Antioch High School seniors Nadia Muñoz and Francisco Valencia admittedly didn’t have high expectations for their summer internships at Verizon.
Muñoz thought she’d be running errands. Valencia figured he’d be fetching coffee.
Instead, Muñoz spent the summer testing SIM cards in new cell phone models, and Valencia built an application to help manage address book contacts for a Verizon service.
“I’m very proud of it,” Valencia told his peers who gathered for the launch of a new work-based program aimed at introducing more students to careers.
The program, launched Dec. 5, will expand the business partnership at the school. Verizon employees will provide mini-career seminars at the Antioch High campus in East Contra Costa County every month, giving students in the high school’s engineering and design academy firsthand exposure to potential careers and helping provide relevance to the subjects students are studying in class.
Business involvement in schools is seen as a key part of efforts to better prepare students for college and careers, a main goal of the Common Core State Standards in math and English. Yet education officials say effective partnerships are often lacking.
“Everywhere I go, I talk to employers saying we can’t find the skilled workforce we need, and I talk to young people in schools saying we want opportunities and we can’t find them,” U.S. Secretary of Education Arne Duncan said in October at a roundtable discussion in San Francisco on the importance of engaging business in schools. “Somehow the matchmaking, the connection (between business and education) doesn’t happen in too many places.”
Students in the Antioch program will participate in mock interviews and résumé-building exercises, learn about professional behavior, go on company tours and have the chance to be mentored by Verizon employees. The program will culminate in paid summer internships for many of the students in the academy, offering important real-world experience that a growing number of educators say is crucial to keep students engaged in their studies and better prepare them for college and the workplace.
The Antioch program is a partnership between Verizon and the National Academy Foundation, a national nonprofit organization based in New York that works with and promotes academic and career academies like the one at Antioch High. Antioch’s engineering academy, officially called Engineering and Designing a Green Environment, or EDGE, is a NAF academy, where students receive academic instruction tailored around career themes. Internships, job shadowing and other exposure to the work world are important parts of the curriculum.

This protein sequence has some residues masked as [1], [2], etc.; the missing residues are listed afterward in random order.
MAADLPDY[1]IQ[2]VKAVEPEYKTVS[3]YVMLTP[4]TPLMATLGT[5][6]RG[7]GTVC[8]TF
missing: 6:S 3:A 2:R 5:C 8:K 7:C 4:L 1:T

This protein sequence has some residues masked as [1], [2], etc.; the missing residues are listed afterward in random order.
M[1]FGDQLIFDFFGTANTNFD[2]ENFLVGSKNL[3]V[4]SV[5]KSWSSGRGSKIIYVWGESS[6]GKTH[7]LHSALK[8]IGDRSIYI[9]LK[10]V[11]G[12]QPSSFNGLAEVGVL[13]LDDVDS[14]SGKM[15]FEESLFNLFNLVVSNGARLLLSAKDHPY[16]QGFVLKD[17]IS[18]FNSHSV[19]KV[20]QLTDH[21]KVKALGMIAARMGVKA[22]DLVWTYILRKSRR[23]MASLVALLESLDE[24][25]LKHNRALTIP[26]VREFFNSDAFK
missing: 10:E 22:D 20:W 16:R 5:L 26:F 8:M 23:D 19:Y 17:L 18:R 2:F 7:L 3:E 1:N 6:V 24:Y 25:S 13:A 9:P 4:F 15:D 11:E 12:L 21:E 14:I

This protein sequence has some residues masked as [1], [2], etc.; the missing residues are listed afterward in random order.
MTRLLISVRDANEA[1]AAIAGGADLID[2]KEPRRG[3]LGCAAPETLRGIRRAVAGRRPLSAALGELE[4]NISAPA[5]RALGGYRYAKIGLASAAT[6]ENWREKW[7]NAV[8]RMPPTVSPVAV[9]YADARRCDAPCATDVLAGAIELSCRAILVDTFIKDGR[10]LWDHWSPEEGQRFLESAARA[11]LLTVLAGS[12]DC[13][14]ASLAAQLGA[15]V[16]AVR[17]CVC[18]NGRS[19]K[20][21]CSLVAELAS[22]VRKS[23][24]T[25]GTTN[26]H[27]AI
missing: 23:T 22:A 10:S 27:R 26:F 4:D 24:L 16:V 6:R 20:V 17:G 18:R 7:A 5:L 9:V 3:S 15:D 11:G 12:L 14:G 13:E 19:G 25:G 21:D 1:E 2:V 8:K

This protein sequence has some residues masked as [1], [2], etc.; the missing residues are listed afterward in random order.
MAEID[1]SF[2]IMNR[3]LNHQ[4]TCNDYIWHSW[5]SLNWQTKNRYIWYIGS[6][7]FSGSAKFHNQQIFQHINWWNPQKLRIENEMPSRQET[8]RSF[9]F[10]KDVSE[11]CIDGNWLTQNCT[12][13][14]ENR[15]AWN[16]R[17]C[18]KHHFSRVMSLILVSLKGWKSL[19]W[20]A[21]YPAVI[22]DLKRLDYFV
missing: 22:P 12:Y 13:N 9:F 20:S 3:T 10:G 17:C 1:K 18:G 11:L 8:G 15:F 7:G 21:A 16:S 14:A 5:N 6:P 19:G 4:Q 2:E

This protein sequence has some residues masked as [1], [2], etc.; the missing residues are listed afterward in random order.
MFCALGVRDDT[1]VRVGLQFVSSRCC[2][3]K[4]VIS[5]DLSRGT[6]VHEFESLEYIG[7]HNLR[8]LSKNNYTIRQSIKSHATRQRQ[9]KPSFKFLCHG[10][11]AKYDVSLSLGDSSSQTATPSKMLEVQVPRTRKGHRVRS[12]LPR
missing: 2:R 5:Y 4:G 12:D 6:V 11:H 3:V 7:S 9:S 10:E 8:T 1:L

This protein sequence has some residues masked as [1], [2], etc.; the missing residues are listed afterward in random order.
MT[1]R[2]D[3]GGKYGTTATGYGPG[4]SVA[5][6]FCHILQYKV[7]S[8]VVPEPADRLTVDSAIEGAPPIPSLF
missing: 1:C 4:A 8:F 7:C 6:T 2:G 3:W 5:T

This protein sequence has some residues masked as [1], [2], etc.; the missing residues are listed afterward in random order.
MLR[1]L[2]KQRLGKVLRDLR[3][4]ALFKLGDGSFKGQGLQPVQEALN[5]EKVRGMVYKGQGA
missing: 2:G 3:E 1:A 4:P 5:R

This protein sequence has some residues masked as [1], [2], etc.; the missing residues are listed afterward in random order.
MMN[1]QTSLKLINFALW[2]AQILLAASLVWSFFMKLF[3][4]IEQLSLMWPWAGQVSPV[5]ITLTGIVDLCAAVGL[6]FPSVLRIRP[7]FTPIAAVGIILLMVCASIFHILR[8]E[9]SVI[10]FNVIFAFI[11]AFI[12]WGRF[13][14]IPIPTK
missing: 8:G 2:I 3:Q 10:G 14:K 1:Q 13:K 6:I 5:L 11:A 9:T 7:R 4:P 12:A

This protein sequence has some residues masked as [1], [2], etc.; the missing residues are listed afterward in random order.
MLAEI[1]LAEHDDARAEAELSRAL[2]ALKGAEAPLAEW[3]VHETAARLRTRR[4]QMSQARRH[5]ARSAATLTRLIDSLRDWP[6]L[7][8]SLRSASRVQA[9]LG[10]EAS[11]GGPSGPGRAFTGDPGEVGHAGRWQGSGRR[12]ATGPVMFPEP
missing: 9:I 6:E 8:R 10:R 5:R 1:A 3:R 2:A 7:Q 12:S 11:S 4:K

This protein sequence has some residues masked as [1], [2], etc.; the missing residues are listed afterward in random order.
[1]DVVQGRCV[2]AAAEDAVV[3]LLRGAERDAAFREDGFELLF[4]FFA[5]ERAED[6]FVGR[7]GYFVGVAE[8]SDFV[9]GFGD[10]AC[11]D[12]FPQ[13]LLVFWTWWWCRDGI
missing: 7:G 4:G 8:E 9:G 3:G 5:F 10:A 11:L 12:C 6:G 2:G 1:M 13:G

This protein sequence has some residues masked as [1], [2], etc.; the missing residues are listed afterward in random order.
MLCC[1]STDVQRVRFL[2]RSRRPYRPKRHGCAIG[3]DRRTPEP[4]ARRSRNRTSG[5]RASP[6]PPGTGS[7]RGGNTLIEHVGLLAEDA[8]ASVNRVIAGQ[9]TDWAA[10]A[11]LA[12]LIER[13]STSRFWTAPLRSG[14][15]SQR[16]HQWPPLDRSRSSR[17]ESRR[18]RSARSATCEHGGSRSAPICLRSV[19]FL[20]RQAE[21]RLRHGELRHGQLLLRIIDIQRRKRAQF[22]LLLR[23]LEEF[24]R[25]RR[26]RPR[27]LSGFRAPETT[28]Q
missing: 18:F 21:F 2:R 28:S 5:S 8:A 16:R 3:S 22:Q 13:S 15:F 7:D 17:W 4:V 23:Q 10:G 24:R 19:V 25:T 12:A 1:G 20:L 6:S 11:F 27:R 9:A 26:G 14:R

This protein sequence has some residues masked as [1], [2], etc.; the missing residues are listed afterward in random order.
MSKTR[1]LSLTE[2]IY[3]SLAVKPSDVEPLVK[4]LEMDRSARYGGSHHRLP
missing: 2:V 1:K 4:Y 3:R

The EDGE Academy/Verizon Work-Based Learning Program is modeled after a similar one launched last year at another NAF academy, Manhattan Bridges High School in New York. The monthly visits were a hit with students, said Jayne Mayer, director of employee engagement for the Verizon Foundation.
The partnerships are also beneficial for businesses, who say the early introduction to careers pays off in training a future workforce.
“It made me realize we could do it,” said Antioch High School senior Nadia Muñoz.
“There’s a business side to creating a talent pipeline,” Mayer said. “But if we look at it more through a philanthropic lens, there’s a gap in this country with not enough students prepared or interested in STEM careers,” she added, using the acronym for science, technology, engineering and mathematics fields. “By getting to students early, we’re trying to provide them some perspective and hopefully produce more STEM folks.”
Students in the Antioch program also have another advantage: Verizon is a participant in the National Academy Foundation’s recently launched NAFTrack Certified Hiring program. Participating businesses agree to give special hiring consideration to students who graduate from certified NAF academies. The perks could include college internship opportunities, the potential for higher starting salaries and guaranteed interviews, among other advantages.
Business partnerships are an important part of the NAF model, where “hundreds if not thousands of other business partners” work with academies on activities like curriculum review and work-based learning activities, said James Cole, work-based learning manager for the National Academy Foundation.
The business experience introduces students to career possibilities, but also helps demystify the work world to help students understand how what they’re learning in school relates to what they may do in the future.
Students were intent and engaged as speaker Lodema Steinbach, a technology manager at Verizon’s regional office in Walnut Creek, talked about the career path that led to her current job, where she helps design technology students can use on their cell phones. She shared personal stories students could relate to – like feeling that maybe everyone else in the room knows more than you do, or what it’s like to be the only woman in a meeting full of men.
They peppered her with questions: “How many times do you get people who mess up?” “Do you have jobs for accountants?” and “If we do an internship there, we can dress like you every day” in jeans and business casual attire?
Muñoz said her internship this past summer changed her outlook on future careers. Before her gig at Verizon, she thought only people who had a special “in” or other connections could get jobs at big firms. But after she began working, she saw the employees were just everyday people.
“It made me realize we could do it,” said Muñoz, who intends to enroll in a California State University campus in the fall and pursue a career in immigration law, encouraged by the experience she earned through the academy program and the internship.
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